In spite of the whole nation being confined indoors due to the Covid-19 lockdown with all the attendant curbs on movement, the same has not helped the e-commerce sector much as the online travel space, one of its biggest contributors, has virtually come to a halt, says a report. The biggest beneficiary of the lockdown is the digital payments space that grew nearly 50 per cent to 72.5 per cent during the first two weeks of the three-week lockdown that ends on April 14, according to data collated by Wibmo Inc that claims to be the largest processor of e-commerce authentication in the country.
On the contrary, the worst impact was on the online shopping space, which plunged 30 per cent on March 22, the day of the 'Janta Curfew'.
As banks remain practically out of bounds for account holders due to the lockdown, there has been a massive rise in digital transactions, primarily bill payments and other financial payments.
While during the pre-lockdown period the daily average digital payment transaction constituted 50.5 per cent of the total 2.2 billion-odd transactions, the same rose to 72.5 per cent during the lockdown days, the data showed.
The second biggest gainer has been online shopping that constituted 10 per cent before March 22 and has gone up to 12 per cent now as more and more people are buying groceries online.
There has been an increase in purchase of groceries and essential items to a large extent. In addition, there are large players (online marketplaces) which are open for all types of shopping, says the report.
While travel as a category constituted a little over 3 per cent of transactions in the pre-lockdown period, its share plunged to 0.5 per cent during the lockdown days, which the report attributed to the complete grounding of airlines, trains and buses.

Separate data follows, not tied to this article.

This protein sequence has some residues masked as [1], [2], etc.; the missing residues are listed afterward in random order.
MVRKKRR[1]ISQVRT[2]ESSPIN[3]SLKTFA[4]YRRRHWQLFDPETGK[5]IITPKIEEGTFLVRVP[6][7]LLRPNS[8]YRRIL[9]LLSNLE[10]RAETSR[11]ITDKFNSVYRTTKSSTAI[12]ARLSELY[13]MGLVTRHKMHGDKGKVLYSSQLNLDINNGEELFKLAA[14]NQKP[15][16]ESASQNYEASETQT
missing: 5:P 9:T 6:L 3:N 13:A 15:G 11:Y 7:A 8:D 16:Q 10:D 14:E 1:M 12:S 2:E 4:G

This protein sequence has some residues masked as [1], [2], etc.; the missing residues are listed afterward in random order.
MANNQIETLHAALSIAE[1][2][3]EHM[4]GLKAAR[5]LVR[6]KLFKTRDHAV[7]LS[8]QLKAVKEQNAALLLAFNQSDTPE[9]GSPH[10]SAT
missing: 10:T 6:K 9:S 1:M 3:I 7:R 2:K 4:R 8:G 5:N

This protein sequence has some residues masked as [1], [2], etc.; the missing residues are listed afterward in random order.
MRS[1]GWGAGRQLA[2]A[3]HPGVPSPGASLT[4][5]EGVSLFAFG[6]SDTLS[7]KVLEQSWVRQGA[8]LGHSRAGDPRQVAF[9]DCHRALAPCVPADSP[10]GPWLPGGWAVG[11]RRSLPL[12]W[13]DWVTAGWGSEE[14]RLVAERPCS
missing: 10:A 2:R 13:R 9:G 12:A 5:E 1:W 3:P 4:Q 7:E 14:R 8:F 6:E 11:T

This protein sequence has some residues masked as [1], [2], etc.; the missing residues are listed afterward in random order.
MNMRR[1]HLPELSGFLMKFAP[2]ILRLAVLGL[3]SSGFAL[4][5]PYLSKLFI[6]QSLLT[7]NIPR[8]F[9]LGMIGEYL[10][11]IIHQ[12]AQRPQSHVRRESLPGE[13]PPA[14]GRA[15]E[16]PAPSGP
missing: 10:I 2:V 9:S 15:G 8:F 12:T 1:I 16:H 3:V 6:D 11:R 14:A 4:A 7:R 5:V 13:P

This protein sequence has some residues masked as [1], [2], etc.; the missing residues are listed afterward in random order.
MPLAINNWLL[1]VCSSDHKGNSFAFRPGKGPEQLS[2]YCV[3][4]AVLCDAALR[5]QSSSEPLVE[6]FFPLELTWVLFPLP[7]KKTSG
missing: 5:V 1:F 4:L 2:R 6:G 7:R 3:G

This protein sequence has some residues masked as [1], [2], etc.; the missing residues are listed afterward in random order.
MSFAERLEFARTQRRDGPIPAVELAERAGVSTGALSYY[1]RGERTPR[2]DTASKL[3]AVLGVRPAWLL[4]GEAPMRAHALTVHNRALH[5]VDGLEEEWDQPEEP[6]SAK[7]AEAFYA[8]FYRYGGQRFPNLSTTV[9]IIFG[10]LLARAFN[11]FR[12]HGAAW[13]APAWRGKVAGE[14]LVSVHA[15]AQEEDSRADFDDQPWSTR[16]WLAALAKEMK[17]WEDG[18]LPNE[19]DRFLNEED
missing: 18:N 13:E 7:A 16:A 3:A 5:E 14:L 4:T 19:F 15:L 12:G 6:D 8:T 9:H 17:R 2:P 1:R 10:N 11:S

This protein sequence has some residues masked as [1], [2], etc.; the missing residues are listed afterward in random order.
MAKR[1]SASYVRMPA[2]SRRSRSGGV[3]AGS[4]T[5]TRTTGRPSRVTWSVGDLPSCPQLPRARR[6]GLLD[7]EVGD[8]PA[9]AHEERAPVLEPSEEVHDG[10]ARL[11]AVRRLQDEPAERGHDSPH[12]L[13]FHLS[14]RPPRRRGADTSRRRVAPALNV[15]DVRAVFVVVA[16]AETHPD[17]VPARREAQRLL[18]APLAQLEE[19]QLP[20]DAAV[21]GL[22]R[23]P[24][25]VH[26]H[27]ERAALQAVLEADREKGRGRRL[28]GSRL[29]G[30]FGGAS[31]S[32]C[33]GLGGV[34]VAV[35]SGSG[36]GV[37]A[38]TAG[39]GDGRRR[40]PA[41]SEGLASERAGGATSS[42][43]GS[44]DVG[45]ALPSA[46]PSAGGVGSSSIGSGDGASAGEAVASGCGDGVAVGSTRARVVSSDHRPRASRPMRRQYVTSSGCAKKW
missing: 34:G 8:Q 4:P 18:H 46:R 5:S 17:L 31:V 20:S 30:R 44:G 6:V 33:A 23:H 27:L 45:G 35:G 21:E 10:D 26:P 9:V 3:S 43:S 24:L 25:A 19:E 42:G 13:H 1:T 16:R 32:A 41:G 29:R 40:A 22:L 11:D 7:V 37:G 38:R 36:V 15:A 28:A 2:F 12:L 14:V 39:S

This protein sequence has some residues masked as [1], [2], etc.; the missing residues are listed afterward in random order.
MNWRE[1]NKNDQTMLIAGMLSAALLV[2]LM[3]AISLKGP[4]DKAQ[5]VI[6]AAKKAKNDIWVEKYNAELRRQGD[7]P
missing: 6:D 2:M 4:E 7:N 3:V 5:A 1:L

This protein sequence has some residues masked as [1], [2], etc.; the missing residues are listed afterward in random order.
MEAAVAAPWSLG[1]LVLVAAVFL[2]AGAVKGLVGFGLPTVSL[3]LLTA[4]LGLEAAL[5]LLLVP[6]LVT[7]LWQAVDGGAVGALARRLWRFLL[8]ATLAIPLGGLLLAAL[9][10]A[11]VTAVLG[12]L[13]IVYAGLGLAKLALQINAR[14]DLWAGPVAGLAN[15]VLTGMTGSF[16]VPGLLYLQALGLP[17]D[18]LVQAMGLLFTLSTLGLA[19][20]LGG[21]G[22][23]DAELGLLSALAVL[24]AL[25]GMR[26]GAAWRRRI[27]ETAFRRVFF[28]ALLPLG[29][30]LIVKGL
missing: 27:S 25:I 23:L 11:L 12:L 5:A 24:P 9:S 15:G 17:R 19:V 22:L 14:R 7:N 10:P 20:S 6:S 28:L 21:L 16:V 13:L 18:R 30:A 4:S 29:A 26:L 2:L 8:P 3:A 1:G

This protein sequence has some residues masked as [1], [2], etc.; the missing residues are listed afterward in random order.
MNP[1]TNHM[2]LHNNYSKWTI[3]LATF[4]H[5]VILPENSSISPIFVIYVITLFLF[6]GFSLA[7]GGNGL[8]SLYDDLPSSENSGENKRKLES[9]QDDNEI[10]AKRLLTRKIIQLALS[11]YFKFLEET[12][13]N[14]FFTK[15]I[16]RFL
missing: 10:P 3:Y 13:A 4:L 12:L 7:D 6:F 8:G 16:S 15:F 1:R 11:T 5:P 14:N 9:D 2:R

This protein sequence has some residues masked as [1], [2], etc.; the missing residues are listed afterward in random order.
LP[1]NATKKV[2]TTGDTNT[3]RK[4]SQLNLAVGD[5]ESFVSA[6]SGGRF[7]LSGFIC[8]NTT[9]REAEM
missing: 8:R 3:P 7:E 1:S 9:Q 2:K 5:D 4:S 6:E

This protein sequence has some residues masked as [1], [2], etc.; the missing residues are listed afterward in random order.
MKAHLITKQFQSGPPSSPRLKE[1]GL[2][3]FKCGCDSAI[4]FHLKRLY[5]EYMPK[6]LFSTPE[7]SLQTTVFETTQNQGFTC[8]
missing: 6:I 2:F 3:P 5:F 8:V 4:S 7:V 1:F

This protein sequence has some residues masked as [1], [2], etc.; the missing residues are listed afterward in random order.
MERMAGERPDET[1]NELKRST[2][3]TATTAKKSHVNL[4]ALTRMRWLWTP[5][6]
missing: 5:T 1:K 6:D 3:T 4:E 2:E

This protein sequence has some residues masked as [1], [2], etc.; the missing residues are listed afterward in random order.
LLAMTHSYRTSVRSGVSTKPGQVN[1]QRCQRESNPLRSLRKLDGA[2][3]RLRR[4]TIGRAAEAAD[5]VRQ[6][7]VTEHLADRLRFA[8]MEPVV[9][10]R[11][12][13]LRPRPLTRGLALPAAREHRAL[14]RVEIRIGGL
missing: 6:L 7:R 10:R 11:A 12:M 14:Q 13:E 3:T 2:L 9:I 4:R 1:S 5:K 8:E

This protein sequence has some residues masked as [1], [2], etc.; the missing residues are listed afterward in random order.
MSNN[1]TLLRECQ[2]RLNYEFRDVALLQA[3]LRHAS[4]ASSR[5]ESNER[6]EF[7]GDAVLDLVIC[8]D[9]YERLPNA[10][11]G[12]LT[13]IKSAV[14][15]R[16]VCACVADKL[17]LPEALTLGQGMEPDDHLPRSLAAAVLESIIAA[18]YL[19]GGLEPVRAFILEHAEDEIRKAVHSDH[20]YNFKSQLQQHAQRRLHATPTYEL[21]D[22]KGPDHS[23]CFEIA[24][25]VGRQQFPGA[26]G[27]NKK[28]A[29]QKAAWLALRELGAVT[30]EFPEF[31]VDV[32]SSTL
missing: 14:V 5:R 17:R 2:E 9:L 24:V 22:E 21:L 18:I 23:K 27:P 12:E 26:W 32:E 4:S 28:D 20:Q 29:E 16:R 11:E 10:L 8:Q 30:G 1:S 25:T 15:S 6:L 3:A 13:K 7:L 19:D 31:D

Another booming sector that has been hit is the online food and beverages segment, which had constituted 10 per cent share before the lockdown but has plunged to 2.3 per cent.
Even the share of online gaming has come down to 9.4 per cent from 12 per cent.
From the card issuer perspective, the RBI-promoted domestic card RuPay has quickly returned to normalcy after a plunge on March 22.
"Within a few days of the shutdown, spend on RuPay cards slowly climbed back to about 98 per cent of normal volume. On the other hand, Visa and Mastercard usage has not recovered to beyond 86 per cent after plunging to 70 per cent, which could be attributed to a reduction in discretionary spend," it said.
As the week progressed, RuPay saw a further rise of 10 per cent, as opposed to Visa and Mastercard purchases. During this same time, average ticket size dropped by 25 per cent as consumers focused on necessities.